Common Points of Air Infiltration

Wherever different materials meet, such as between wood siding and brick or between the chimney and the ceiling, there is the potential for gaps. Look in the following areas for any cracks and gaps that could cause air leaks:

• Doors - both between the door and the jamb and between the jamb and the wall.

• Windows - both around the window frame and between the frame and the wall

• Mail chutes - around the mail chute, also make sure it closes tightly

• Any place where pipes or wires pass through a wall

• Around window air conditioners

• Light switches and electrical outlets, especially on exterior walls

Sealing Your Home

Sealing air gaps will require different materials depending upon the application. Rubber gaskets are available for switches and electrical outlets and are installed beneath the cover plate. Caulking can be used to seal between different materials such as between stucco and wood siding. Caulking is also useful around exterior door and window casings and where pipes and wires pass through a wall. Expanding foam can be used for filling larger or difficult to access gaps and gaps around door and window jambs where they meet the surrounding wall framing.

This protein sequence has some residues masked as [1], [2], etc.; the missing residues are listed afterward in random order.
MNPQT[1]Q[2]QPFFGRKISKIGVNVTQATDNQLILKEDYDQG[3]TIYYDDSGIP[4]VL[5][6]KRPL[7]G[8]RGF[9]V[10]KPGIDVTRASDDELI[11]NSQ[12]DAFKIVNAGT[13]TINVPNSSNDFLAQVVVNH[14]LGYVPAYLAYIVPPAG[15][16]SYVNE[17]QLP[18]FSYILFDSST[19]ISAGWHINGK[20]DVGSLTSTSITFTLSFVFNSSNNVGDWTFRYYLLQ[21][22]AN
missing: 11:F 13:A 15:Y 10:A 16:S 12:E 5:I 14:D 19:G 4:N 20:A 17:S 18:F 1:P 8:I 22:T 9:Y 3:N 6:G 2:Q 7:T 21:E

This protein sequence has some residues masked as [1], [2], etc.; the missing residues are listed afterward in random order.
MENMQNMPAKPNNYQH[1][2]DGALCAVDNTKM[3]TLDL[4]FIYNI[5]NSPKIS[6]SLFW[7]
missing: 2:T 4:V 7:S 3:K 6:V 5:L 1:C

If you successfully seal your home, you must also implement a ventilation strategy. Indoor air pollutants can build to unhealthful levels so proper ventilation must also provided. Homes that burn natural gas, propane, fuel oil or wood must also make certain that adequate air supply is available for combustion so that a dangerous back draft condition does not pull combustion gases back into the home.

See my related article on Weatherstripping and Blower Door Tests;

Holiday Safety

I have written two articles detailing the safety concerns with candles and Christmas trees.

Please look at them for more detailed information.

Candle Safety

How to Make Your Christmas Tree Flame-retardant

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A very good article. Sorry I'm out of votes